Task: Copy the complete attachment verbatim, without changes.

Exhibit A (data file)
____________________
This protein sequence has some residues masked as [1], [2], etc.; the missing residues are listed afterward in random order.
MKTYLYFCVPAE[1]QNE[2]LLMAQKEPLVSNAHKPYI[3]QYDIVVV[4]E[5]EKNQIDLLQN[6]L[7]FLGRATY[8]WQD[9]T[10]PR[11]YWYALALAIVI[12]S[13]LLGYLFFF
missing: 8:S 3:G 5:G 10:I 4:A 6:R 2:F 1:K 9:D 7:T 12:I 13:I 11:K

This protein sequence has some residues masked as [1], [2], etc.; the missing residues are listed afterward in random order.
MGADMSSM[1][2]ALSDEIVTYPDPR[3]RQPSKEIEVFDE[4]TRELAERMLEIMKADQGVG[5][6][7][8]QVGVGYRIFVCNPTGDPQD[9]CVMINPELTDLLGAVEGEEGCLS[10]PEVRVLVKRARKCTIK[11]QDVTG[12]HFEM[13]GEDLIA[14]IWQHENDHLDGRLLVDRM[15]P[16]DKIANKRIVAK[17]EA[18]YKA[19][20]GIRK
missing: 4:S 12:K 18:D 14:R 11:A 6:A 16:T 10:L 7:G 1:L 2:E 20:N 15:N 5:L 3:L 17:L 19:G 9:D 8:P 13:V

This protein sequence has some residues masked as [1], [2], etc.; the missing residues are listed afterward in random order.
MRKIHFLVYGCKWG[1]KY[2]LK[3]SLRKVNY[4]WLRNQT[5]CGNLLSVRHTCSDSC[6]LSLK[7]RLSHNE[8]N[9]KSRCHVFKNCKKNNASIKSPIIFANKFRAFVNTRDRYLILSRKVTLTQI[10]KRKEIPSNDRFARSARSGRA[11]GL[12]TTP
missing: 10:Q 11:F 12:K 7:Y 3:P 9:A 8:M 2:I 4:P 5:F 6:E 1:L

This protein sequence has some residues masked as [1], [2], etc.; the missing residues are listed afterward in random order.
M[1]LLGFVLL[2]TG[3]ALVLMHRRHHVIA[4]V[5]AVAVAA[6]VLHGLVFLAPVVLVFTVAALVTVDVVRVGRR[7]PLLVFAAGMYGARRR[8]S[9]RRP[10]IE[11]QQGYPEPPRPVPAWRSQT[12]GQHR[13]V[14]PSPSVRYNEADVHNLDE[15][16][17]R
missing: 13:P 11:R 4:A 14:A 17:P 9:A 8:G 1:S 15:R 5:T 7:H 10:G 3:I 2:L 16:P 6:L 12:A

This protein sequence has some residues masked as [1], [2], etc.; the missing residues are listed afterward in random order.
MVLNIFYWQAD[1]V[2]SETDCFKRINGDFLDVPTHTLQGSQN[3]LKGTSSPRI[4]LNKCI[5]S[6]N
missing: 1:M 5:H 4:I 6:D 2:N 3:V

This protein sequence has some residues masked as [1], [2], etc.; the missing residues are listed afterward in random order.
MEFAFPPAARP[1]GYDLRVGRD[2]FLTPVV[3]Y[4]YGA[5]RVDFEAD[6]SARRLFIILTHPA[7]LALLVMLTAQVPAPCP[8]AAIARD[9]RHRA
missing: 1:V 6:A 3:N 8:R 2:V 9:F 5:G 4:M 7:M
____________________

This protein sequence has some residues masked as [1], [2], etc.; the missing residues are listed afterward in random order.
MKTYLYFCVPAE[1]QNE[2]LLMAQKEPLVSNAHKPYI[3]QYDIVVV[4]E[5]EKNQIDLLQN[6]L[7]FLGRATY[8]WQD[9]T[10]PR[11]YWYALALAIVI[12]S[13]LLGYLFFF
missing: 8:S 3:G 5:G 10:I 4:A 6:R 2:F 1:K 9:D 7:T 12:I 13:I 11:K

This protein sequence has some residues masked as [1], [2], etc.; the missing residues are listed afterward in random order.
MGADMSSM[1][2]ALSDEIVTYPDPR[3]RQPSKEIEVFDE[4]TRELAERMLEIMKADQGVG[5][6][7][8]QVGVGYRIFVCNPTGDPQD[9]CVMINPELTDLLGAVEGEEGCLS[10]PEVRVLVKRARKCTIK[11]QDVTG[12]HFEM[13]GEDLIA[14]IWQHENDHLDGRLLVDRM[15]P[16]DKIANKRIVAK[17]EA[18]YKA[19][20]GIRK
missing: 4:S 12:K 18:D 14:R 11:A 6:A 16:T 10:L 7:G 1:L 2:E 20:N 15:N 5:L 3:L 17:L 19:G 9:D 8:P 13:V

This protein sequence has some residues masked as [1], [2], etc.; the missing residues are listed afterward in random order.
MRKIHFLVYGCKWG[1]KY[2]LK[3]SLRKVNY[4]WLRNQT[5]CGNLLSVRHTCSDSC[6]LSLK[7]RLSHNE[8]N[9]KSRCHVFKNCKKNNASIKSPIIFANKFRAFVNTRDRYLILSRKVTLTQI[10]KRKEIPSNDRFARSARSGRA[11]GL[12]TTP
missing: 10:Q 11:F 12:K 7:Y 3:P 9:A 8:M 2:I 4:P 5:F 6:E 1:L

This protein sequence has some residues masked as [1], [2], etc.; the missing residues are listed afterward in random order.
M[1]LLGFVLL[2]TG[3]ALVLMHRRHHVIA[4]V[5]AVAVAA[6]VLHGLVFLAPVVLVFTVAALVTVDVVRVGRR[7]PLLVFAAGMYGARRR[8]S[9]RRP[10]IE[11]QQGYPEPPRPVPAWRSQT[12]GQHR[13]V[14]PSPSVRYNEADVHNLDE[15][16][17]R
missing: 13:P 11:R 4:A 14:A 17:P 9:A 8:G 1:S 15:R 5:T 7:H 10:G 3:I 2:L 16:P 6:L 12:A

This protein sequence has some residues masked as [1], [2], etc.; the missing residues are listed afterward in random order.
MVLNIFYWQAD[1]V[2]SETDCFKRINGDFLDVPTHTLQGSQN[3]LKGTSSPRI[4]LNKCI[5]S[6]N
missing: 1:M 5:H 4:I 6:D 2:N 3:V

This protein sequence has some residues masked as [1], [2], etc.; the missing residues are listed afterward in random order.
MEFAFPPAARP[1]GYDLRVGRD[2]FLTPVV[3]Y[4]YGA[5]RVDFEAD[6]SARRLFIILTHPA[7]LALLVMLTAQVPAPCP[8]AAIARD[9]RHRA
missing: 1:V 6:A 3:N 8:R 2:V 9:F 5:G 4:M 7:M